The Peoples Republic of China (PRC) has emerged as a major player in the global economy and considers free trade agreements (FTAs) an important part of its global trading strategy.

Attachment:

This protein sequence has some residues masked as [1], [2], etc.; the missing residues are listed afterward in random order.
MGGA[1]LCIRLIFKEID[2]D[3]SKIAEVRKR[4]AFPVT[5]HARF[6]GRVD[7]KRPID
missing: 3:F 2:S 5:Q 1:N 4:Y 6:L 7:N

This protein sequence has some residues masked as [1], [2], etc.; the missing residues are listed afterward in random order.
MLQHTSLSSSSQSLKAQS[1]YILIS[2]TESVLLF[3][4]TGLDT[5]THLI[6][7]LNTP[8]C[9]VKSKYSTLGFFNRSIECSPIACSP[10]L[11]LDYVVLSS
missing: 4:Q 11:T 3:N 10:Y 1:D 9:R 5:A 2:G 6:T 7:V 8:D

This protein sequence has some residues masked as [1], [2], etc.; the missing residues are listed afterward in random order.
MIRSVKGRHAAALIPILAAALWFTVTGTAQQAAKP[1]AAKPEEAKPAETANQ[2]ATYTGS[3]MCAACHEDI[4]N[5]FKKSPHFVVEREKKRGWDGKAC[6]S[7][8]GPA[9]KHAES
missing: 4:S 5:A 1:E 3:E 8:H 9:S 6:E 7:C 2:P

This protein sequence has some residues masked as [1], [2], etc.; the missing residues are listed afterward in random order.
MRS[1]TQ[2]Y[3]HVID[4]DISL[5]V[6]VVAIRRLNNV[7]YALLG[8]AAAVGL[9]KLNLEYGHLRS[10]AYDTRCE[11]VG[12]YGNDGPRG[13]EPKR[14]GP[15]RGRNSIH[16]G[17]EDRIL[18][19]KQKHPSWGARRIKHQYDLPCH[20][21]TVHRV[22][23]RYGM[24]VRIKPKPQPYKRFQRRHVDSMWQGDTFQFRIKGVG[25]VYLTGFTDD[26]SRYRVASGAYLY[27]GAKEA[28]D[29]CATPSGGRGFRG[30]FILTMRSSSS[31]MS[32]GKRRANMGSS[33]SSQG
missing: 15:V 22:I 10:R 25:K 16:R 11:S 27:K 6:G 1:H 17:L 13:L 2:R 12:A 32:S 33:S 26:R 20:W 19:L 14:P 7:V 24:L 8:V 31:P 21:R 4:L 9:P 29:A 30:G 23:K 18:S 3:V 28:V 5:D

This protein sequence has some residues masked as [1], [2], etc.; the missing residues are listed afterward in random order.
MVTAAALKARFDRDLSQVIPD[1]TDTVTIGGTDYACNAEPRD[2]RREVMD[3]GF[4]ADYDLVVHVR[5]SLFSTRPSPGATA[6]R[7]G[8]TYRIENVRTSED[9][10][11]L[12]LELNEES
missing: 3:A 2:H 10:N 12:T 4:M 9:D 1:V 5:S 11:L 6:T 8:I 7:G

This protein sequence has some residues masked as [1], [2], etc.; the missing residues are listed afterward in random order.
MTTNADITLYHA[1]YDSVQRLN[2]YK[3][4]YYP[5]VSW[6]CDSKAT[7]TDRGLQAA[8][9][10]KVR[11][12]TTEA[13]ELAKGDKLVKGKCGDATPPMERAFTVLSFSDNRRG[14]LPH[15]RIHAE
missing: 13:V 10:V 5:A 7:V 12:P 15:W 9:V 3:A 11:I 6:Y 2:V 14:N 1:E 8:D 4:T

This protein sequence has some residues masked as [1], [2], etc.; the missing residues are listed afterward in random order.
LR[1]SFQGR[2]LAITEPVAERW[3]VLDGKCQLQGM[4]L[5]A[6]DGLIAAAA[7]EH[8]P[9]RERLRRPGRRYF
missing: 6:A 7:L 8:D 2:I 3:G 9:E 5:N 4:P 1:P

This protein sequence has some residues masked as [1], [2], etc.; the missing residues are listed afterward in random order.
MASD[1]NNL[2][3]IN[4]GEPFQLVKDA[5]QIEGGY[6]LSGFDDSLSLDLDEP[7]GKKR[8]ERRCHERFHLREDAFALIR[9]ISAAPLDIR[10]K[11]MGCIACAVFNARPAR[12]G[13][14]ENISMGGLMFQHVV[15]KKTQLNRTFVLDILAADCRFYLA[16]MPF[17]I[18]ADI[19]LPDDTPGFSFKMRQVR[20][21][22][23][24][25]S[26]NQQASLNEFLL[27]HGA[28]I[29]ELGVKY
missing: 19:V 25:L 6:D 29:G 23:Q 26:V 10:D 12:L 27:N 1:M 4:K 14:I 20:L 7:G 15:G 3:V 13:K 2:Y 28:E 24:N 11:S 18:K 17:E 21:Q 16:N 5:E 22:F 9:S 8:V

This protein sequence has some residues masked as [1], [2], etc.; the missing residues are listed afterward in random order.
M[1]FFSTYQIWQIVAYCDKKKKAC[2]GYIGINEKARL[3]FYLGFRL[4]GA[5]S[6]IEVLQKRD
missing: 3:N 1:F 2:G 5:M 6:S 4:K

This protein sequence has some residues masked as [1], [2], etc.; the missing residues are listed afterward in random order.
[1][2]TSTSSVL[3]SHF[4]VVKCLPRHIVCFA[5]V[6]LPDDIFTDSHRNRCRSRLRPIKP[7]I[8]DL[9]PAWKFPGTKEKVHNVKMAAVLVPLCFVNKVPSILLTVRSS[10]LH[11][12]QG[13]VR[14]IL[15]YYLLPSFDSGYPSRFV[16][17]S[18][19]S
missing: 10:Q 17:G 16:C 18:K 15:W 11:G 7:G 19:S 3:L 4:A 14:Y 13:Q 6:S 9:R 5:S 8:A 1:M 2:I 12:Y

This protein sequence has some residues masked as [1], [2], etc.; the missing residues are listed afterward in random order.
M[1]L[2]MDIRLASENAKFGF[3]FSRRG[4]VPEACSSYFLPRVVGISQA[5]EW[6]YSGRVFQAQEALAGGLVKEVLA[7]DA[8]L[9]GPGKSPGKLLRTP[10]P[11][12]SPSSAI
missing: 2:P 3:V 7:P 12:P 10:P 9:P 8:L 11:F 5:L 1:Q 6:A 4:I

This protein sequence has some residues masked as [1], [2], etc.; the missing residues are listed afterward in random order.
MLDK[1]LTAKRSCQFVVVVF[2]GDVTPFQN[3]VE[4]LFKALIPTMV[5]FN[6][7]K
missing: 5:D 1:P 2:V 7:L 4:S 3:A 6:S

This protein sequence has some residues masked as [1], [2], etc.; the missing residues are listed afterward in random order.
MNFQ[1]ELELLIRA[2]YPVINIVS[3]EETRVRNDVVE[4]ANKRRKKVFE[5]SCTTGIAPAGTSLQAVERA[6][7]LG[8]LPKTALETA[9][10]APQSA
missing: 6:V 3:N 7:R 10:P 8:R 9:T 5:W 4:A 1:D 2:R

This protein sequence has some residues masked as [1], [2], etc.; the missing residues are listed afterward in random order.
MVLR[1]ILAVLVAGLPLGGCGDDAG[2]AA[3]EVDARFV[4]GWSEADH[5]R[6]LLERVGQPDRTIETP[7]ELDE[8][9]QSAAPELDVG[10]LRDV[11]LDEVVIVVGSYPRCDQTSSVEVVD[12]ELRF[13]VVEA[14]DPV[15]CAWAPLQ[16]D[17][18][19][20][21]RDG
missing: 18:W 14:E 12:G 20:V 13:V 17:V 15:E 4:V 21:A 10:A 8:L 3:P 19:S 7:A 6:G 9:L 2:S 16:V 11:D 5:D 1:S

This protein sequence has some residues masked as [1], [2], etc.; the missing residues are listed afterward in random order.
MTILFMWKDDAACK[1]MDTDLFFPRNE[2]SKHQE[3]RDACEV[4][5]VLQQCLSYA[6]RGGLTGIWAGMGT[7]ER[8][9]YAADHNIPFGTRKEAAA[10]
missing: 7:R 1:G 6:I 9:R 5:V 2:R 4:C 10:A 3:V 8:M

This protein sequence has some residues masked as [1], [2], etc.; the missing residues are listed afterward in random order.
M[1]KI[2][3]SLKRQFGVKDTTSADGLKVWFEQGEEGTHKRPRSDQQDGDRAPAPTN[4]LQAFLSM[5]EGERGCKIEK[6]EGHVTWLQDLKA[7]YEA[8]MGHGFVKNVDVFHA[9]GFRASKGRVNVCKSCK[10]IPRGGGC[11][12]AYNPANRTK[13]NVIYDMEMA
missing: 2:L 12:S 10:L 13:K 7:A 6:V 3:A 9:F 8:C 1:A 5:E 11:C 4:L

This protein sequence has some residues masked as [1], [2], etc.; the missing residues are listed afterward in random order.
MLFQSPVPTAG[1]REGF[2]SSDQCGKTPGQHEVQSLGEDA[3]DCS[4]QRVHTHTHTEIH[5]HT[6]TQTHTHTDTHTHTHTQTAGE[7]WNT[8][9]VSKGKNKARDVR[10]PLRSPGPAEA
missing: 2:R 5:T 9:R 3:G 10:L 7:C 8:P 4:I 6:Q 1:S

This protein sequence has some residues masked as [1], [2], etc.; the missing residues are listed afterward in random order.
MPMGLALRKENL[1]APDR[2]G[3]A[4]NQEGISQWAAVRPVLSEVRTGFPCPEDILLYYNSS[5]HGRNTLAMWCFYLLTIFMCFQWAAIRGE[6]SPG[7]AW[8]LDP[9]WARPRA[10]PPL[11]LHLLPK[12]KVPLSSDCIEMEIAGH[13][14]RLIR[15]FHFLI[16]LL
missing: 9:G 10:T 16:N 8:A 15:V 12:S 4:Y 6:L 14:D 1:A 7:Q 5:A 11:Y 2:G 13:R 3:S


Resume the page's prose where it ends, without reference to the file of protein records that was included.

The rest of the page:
The PRCs export industries are embedded in existing regional and global production networks and are reliant on foreign direct investment flows and external supplies of material and intermediate goods. Immediately after its accession to the World Trade Organization in December 2001, the PRC adopted a regional approach to trade and began negotiating and implementing FTAs. This paper analyzes the results of a survey undertaken across 232 Chinese firms with regard to FTA-related issues such as utilization, perceived costs and benefits, perceptions of multiple rules of origin, and policy and institutional support mechanisms. It was found that, of the firms surveyed, 45% were using FTAs to some extent. While this utilization rate appears relatively high, and reflects the assertive stance of Chinese firms when it comes to exploring market opportunities, the actual coverage of export value by FTAs is variable. In general, Chinese firms view FTAs as a way to increase their access to partner markets. Nevertheless, there remains an orientation toward the United States and other traditional markets. However, over time, as rebalancing of growth takes place, there may be a shift in market orientation toward the Association of Southeast Asian Nations (ASEAN) and regional markets and the use of FTAs may intensify. This study offers several proposals to increase FTA use, including the expansion of support services for firms, the promotion of larger regional FTAs, and the creation of more opportunities for collaboration between the government and the private sector.